- Check the turkey’s temperature. This is one of the most important parts of the entire process, you should begin checking the turkey’s temperature about halfway through the estimated cooking time.
- Check the temperature in 3 places: the breast, outer thigh, and inside thigh (see photos above). In every case, the meat should be at least 165°F when the turkey has finished cooking.
- If any place is under that temperature, put the turkey back in the oven for another 20 minutes. Shield the breast meat with foil if needed to keep it from overcooking.
- Rest the turkey before carving. Grab one side of the roasting rack with an oven mitt and tilt the whole pan so the liquids inside the turkey cavity run out into the pan. (These juices are used to make the gravy.) Then, lift the whole turkey (still on the rack) and transfer it to a cutting board. Tent the turkey with aluminium foil and let it rest for at least 30 minutes. This gives time for the meat to firm up and the juices to be re-absorbed into the muscle tissue, making the turkey easier to slice and taste juicier.
Basic Bread Stuffing
Enough for an 8 to 10-pound turkey.
- 1/4 cup finely chopped onions
- 1/2 cup chopped celery
- 1/3 cup butter
- 4 cups bread cubes
- 1 teaspoon pepper
- 2 eggs, beaten
- 1/2 teaspoon salt
- 1/4 to 1/2 teaspoon ground sage
- 1/4 to 1/2 teaspoon poultry seasoning
- turkey or chicken broth
- Sauté onion and celery in the butter until softened.
- Combine onion mixture with bread, pepper, eggs, salt, sage and poultry seasoning in large mixing bowl.
- Stir in broth until well moistened.
- Stuff the inside of your turkey and close off the opening
- Or, bake in a greased covered shallow casserole at 325° for about 35 to 45 minutes.
- Take the cover off the last 5 minutes to brown.
Basic Turkey Gravy
- Pan drippings
- Pour the turkey or chicken pan drippings into a 2 cup measuring cup and skim the fat off.
- Put about 1/4 cup of the fat into a saucepan and stir in 1/4 cup of flour (all purpose).
- Add enough water to the drippings (throw the rest of the fat away) to make 2 cups of liquid.
- Pour the 2 cups of liquid into the flour/fat mixture.
- Cook, stirring, until thickened and bubbling.
- Cook for about 1 minute, stirring.
- Add salt and pepper to taste.
This recipe makes about 2 cups of gravy.
- 3 pounds potatoes
- water to cover
- 1/2 to 3/4 cup milk
- 6 tablespoons butter, room temperature
- 3/4 teaspoon salt
- 1/8 teaspoon pepper
- Peel potatoes and cut into large pieces.
- Cover and cook in boiling salted water for 15 to 20 minutes, or until they are tender.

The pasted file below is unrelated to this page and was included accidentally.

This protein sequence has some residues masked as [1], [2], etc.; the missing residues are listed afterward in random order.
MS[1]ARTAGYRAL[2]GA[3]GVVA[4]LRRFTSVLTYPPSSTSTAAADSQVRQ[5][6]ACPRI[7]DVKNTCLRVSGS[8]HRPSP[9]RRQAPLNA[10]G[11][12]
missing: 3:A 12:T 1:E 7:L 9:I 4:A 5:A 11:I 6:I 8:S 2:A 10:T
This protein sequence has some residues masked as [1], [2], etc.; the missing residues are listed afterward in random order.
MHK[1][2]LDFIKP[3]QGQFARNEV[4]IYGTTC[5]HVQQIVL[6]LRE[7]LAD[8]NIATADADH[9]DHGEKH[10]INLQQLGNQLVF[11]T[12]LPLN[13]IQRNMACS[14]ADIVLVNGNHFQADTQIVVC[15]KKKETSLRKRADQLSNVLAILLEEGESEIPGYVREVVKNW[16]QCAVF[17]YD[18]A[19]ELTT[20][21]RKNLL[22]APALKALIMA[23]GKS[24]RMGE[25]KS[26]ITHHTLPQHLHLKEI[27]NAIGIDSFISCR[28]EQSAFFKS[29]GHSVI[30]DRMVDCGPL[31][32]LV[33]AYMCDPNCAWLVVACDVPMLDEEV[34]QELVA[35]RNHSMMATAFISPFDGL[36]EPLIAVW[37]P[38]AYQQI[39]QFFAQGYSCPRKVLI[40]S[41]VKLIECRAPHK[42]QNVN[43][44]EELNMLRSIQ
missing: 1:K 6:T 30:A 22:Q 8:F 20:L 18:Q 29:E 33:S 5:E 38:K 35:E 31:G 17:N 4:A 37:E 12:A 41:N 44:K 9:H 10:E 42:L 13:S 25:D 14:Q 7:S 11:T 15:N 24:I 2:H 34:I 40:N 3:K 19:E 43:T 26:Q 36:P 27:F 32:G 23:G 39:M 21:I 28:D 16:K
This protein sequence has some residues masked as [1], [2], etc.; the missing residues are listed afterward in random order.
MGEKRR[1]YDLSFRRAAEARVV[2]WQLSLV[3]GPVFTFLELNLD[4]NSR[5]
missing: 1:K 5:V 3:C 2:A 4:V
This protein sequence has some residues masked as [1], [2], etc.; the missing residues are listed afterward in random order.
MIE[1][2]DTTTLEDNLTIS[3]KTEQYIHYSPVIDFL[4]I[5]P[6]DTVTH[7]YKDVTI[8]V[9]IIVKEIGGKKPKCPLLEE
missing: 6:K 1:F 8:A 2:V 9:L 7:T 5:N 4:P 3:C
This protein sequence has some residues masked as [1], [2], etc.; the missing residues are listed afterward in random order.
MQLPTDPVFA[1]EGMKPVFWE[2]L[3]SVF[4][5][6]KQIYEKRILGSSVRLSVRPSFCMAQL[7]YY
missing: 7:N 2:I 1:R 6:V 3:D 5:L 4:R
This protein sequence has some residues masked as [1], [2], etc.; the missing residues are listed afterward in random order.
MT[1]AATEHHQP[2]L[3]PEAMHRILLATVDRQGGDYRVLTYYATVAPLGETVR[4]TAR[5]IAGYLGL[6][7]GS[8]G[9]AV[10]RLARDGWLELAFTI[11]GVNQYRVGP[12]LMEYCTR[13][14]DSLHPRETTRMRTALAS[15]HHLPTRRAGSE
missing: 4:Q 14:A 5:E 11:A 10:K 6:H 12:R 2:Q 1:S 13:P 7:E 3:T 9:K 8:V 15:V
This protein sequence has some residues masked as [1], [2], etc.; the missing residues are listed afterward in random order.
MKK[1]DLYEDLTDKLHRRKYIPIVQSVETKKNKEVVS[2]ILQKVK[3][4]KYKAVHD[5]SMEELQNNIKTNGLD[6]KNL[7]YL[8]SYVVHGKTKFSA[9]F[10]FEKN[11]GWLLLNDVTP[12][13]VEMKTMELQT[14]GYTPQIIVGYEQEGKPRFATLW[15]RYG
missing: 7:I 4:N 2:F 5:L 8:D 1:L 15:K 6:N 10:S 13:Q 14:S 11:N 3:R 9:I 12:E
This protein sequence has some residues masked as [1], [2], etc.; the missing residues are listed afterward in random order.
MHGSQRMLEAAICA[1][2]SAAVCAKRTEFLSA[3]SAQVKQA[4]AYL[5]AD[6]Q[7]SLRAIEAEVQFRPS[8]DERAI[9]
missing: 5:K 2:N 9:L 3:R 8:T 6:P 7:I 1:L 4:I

- Drain potatoes.
- Put potatoes through a ricer or mash in a large mixing bowl until no lumps remain.
- Add milk in small amounts, beating after each addition, until desired consistency is reached.
- Add butter, 1/4 teaspoon salt, and pepper, beating until mashed potatoes are light and fluffy.
- 16 ounces baby carrots
- 2 tablespoons butter
- 1/3 cup brown sugar, packed
- 1 cup water
- dash salt
- pepper, to taste
- In a medium saucepan, combine the baby carrots with remaining ingredients.
- Stir to blend ingredients. Bring to a boil over high heat.
- Reduce heat to medium and continue boiling (uncovered) for about 20 to 25 minutes, or until carrots are tender and the liquid has evaporated.
Old Fashioned Pumpkin Pie
- 1 -1/4 cups pumpkin puree, canned or fresh
- 3/4 cup sugar
- 1/2 teaspoon salt
- 1/4 teaspoon ground ginger
- 1 teaspoon ground cinnamon
- 1 teaspoon all-purpose flour
- 2 eggs, lightly beaten
- 1 cup evaporated milk, undiluted
- 2 tablespoons water
- 1/2 teaspoon vanilla extract
- 1 unbaked pastry shell (9-inch)
- Combine pumpkin, sugar, salt, spices, and flour in a medium mixing bowl.
- Add eggs; mix well.
- Add evaporated milk, water, and vanilla; mix well.
- Pour into pastry-lined pie pan.
- Bake at 400° for 15 minutes; reduce heat to 350° and bake about 35 minutes longer, or until centre is set.
If you are interested in putting together a more advanced gourmet Thanksgiving feast, you will find complete menu and recipes here: Gourmet Thanksgiving Dinner Menu and Recipes
To go along with your traditional Thanksgiving menu – don’t forget to set up your table!
I hope you’ve enjoyed these recipes and that they helped you make a good old fashioned Thanksgiving dinner. Please send in your comments, suggestions and experiences, your input is always welcome and very much appreciated!
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This will be my first year hosting Thanksgiving Dinner for my husband and his family. I am very excited and nervous! I have a lot of people coming and if something goes wrong I will just die! I am thankful that I have found your website as I have never made my own gravy before but I am looking forward to it!
Good luck Lynda! I know you will do a great job – because you are looking forward to treating your family to a special Thanksgiving dinner! Please feel free to contact me if you have any questions or need anything!
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This is my first year hosting Thanksgiving! I came acrossed your website and Im glad I did.. Im have a Pre-Thanksgiving to try everything out first..
Thank you so much!!
Thanks Megan and I am so very glad that my posts are of help to you. I am sure your Thanksgiving will be great and if there is anything you need or have any questions I could help with, please send a message, I will be happy to help! And if you let me know how your Thanksgiving went, I will much appreciate it!
Your stuffing is very similar to mine. Was thinking about adding pork sausage this year! I am not the best gravy maker so thanks for the recipe!!!
Glad you found the information of help – I hope your gravy turns out perfect and if you find the time, please let me know!